Commercial for the Queen of Meatloaf

1. Queen of Meatloaf_Aya CU smile with cig 1.jpg

In a surrealist take on a 1950s commercial, a bored housewife attempts to spice up her marriage by preparing a delicious meatloaf for dinner. What emerges from the kitchen is “The Queen of Meatloaf” incarnate, who proceeds to invade the homes of consumers and wreak havoc on the commercial set.

Interview with Director Dina Fiasconaro

 

Congratulations! Why did you make your film?

I made the film because I related to many of the themes present in the original play - gender roles, consumerism, commodification, media.

Imagine I’m a member of the audience. Why should I watch this film?

This film is incredibly fun! It's filled with color, rhymes, story layers, innuendo, and absurdity.

How do personal and universal themes work in your film?

Over the course of my career, I have found I consistently gravitate towards and feature stories about women, with some type of psychological component or exploration.

Commercial for the Queen of Meatloaf

Commercial for the Queen of Meatloaf

How have the script and film evolved over the course of their development?

The film is based on a one-act play, so the challenge was to take a chronological series of monologues and long stretches of dialogue and make that visual. We ended up playing a lot with layers of reality - on and off the commercial set, in and out of the TV, real life versus fake/media life, as well as disrupting the chronology of the story.

What type of feedback have you received so far?

Feedback has been great. Audiences are very attracted to the originality of the script. Someone called me a "comedic David Lynch" and I felt like I'd died and gone to heaven.

Has the feedback surprised or challenged your point of view?

No, but it has encouraged me to press on with festival submissions and new projects. It's so difficult to be objective about your work, and on any given day I can think it's either a masterpiece or a complete piece of crap, with most days falling somewhere in between.

What are you looking to achieve by having your film more visible on www.wearemovingstories.com?

Reaching a greater audience and also encouraging other women to tell their stories.

Commercial for the Queen of Meatloaf

Commercial for the Queen of Meatloaf

Who do you need to come on board (producers, sales agents, buyers, distributors, film festival directors, journalists) to amplify this film’s message?

I would love to screen at more film festivals, particularly in NYC/LA.

What type of impact and/or reception would you like this film to have?

One which is entertaining but also makes the audience think about the larger themes embodied by the piece, as mentioned above. I'm also very open to individual interpretations of the ending (or the entire piece in general), which can be slightly elusive.

What’s a key question that will help spark a debate or begin a conversation about this film?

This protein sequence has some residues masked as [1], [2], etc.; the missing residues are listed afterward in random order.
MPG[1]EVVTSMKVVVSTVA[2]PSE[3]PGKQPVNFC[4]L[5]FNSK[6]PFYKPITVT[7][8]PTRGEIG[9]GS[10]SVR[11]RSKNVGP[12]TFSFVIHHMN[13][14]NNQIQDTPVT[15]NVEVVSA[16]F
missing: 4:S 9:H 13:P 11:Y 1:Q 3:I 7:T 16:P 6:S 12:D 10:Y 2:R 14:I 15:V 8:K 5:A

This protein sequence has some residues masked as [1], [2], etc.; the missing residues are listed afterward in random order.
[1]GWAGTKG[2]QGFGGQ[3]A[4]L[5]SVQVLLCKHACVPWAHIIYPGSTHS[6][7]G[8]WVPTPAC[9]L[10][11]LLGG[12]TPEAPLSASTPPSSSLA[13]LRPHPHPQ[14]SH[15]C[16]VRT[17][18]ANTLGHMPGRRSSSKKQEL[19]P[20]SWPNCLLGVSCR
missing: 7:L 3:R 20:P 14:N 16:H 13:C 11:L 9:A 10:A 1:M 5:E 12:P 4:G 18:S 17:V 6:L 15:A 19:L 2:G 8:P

What the heck was that!?

What other projects are the key creatives developing or working on now?

I'm working on transitioning into narrative features, with a couple of films in various states of development/drafts.

Commercial for the Queen of Meatloaf

Commercial for the Queen of Meatloaf

Interview: December 2017

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We Are Moving Stories embraces new voices in drama, documentary, animation, TV, web series and music video. If you have just made a film - we'd love to hear from you. Or if you know a filmmaker - can you recommend us?  More info: Carmela

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Commercial for the Queen of Meatloaf

In a surrealist take on a 1950s commercial, a bored housewife attempts to spice up her marriage by preparing a delicious meatloaf for dinner. What emerges from the kitchen is “The Queen of Meatloaf” incarnate, who proceeds to invade the homes of consumers and wreak havoc on the commercial set.

Length: 10m

Director: Dina Fiasconaro

Producer: Melodie Sisk

Writer: Emilie Feldenzer

About the writer, director and producer: 

Em Feldenzer penned the play-version of the film while a student at G.W. Carver Center for Arts and Technology in their Literary Arts Program.

Dina Fiasconaro is a Baltimore-based filmmaker, professor and chapter leader of Baltimore Film Fatales.

Melodie Sisk produced Vacation!, White Reindeer, and Little Sister, named #1 film of 2016 by Richard Brody in the New Yorker.

Key cast: Aya Cash, Jenn Harris, Will Rogers
Looking for (producers, sales agents, buyers, distributors, film festival directors, journalists):Film Festivals/Distributors

Social media handles:

Facebook: www.facebook.com/queenofmeatloaf

Twitter: @queenofmeatloaf

Instagram: queenofmeatloaf

Funders: Saul Zaentz Innovation Fund in Film and Medial at Johns Hopkins University

Made in association with: Leah Meyerhoff (Film Fatales)

Where will the film screen in the next month?

We have some downtime in January but look forward to picking up with some spring festivals